I seriously have a tattoo. I got it in my ‘former life’ when I was a mere kitten of a girl. At 18 years of age I was rebelling – well actually, not really. I just never thought about what my mother might say as I blundered on and said ‘yes’ to the tattoo artist.
But, now, at 60-something years of age, when I proudly show off my tattoo to my friends, I pretend to slough it off as a mark of rebellion – isn’t that what everyone expects me to say?
When I tell people that I have a tattoo, I notice them scanning my limbs in search of the dreaded indelible inked art creation. Then they worry. Are there lovebirds eternally prancing on her back or forever butterflies dancing on her shoulder? Or worse … tattooed dragons winding all down her upper legs to the bottom of her aging calves? Or worse, and we won’t go there.
I like to keep people wondering.
His name was John. He was apprenticing as a plumber and he was a bad boy. And I thought I was in love. Well he had tattoos so I surmised he was a bad boy. A logical conclusion in my day.
So that night, so very long ago, when we were watching a movie at his place, I got looking at his heart shaped ‘Mom’ tattoo and asked for details.
Did it hurt? How long did it take? Who did it? How much did it cost?
No, it didn’t hurt. It took about 2 hours – about the length of a movie. It didn’t cost anything. He did it himself.
I was in.
“Can you give me a tattoo?”
At first he was hesitant. I begged and pleaded. Finally he gave in and went to get his kit and caboodle from the bathroom.
For the life of me, all I remember is the needle. And the ink. There was more in his special ‘box’ – I’m hoping it was the disinfectant and cleansing cloths, but I was focused on the needle.
Because it was spur of the moment, I hadn’t given it a lot of thought as to the artistic creation I wanted etched into my body for the rest of my life.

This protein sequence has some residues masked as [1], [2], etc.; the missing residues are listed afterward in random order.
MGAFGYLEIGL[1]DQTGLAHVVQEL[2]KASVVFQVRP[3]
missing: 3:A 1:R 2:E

“John. I’ll write John,” he said, knowing how much I was ‘in love’ with him.
I stupidly agreed and bared my forearm.
“Inhale, this first one might hurt.”
I’d totally forgotten about my disdain for sharp things; how it used to take three nurses and a sumo wrestler to hold me down to get my vaccinations or anything else that would penetrate my skin when I was little.
John skillfully did what he had to do with the ink and the needle and poked my arm with the first jab.
I screamed bloody murder. My dramatic performance, I am sure far exceeded any little squeal dear John anticipated with his once willing customer who had just begged for a tattoo minutes before.
That was it. One poke. One jab. One very tiny tattoo – forever a reminder of almost doing something I likely would have regretted for the rest of my life.
You see, it’s like this. Turns out I wasn’t in love with John after all. Bad boys only intrigued me for a while, it seemed. I married a ‘Gilles’ which is not quite a ‘John.’ Thank goodness I came to my senses and realized the error of my ways before it was too late.
Sometimes I think of my ‘tattoo experience’ and wonder if I had gone through with it, how would it have made a difference in my life. One day a thought came to me, if I had gone through with John tattooing my arm, instead of me having to look for someone called John to marry, I could have added a little something to sort of change things a tad – something like adding a few numbers: John 3:16—maybe?